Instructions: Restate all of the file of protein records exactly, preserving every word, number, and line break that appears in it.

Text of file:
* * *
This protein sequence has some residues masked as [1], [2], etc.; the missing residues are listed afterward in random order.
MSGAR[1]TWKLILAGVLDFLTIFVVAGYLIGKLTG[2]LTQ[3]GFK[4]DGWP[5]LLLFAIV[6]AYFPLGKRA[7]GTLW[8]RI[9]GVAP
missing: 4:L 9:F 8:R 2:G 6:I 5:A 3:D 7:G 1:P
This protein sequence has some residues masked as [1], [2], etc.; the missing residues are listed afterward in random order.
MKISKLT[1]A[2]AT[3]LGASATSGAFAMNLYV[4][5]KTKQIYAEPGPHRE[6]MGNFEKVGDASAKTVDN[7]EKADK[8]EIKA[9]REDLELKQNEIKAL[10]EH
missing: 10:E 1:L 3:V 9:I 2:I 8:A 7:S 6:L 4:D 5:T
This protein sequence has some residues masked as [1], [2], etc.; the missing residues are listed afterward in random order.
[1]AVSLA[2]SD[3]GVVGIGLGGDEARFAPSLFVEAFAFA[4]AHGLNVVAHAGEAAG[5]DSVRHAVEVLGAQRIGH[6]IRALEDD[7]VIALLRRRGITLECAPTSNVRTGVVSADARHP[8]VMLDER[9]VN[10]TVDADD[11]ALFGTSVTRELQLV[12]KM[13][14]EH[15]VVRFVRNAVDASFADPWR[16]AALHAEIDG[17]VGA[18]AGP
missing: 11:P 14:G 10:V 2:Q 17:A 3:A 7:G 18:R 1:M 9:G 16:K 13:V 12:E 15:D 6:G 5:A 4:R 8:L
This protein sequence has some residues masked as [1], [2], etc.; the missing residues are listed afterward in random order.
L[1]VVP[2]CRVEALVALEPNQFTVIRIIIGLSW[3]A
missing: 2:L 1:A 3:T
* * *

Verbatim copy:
This protein sequence has some residues masked as [1], [2], etc.; the missing residues are listed afterward in random order.
MSGAR[1]TWKLILAGVLDFLTIFVVAGYLIGKLTG[2]LTQ[3]GFK[4]DGWP[5]LLLFAIV[6]AYFPLGKRA[7]GTLW[8]RI[9]GVAP
missing: 4:L 9:F 8:R 2:G 6:I 5:A 3:D 7:G 1:P
This protein sequence has some residues masked as [1], [2], etc.; the missing residues are listed afterward in random order.
MKISKLT[1]A[2]AT[3]LGASATSGAFAMNLYV[4][5]KTKQIYAEPGPHRE[6]MGNFEKVGDASAKTVDN[7]EKADK[8]EIKA[9]REDLELKQNEIKAL[10]EH
missing: 10:E 1:L 3:V 9:I 2:I 8:A 7:S 6:L 4:D 5:T
This protein sequence has some residues masked as [1], [2], etc.; the missing residues are listed afterward in random order.
[1]AVSLA[2]SD[3]GVVGIGLGGDEARFAPSLFVEAFAFA[4]AHGLNVVAHAGEAAG[5]DSVRHAVEVLGAQRIGH[6]IRALEDD[7]VIALLRRRGITLECAPTSNVRTGVVSADARHP[8]VMLDER[9]VN[10]TVDADD[11]ALFGTSVTRELQLV[12]KM[13][14]EH[15]VVRFVRNAVDASFADPWR[16]AALHAEIDG[17]VGA[18]AGP
missing: 11:P 14:G 10:V 2:Q 17:A 3:A 7:G 18:R 1:M 9:G 16:K 13:V 12:E 15:D 6:G 5:A 4:R 8:L
This protein sequence has some residues masked as [1], [2], etc.; the missing residues are listed afterward in random order.
L[1]VVP[2]CRVEALVALEPNQFTVIRIIIGLSW[3]A
missing: 2:L 1:A 3:T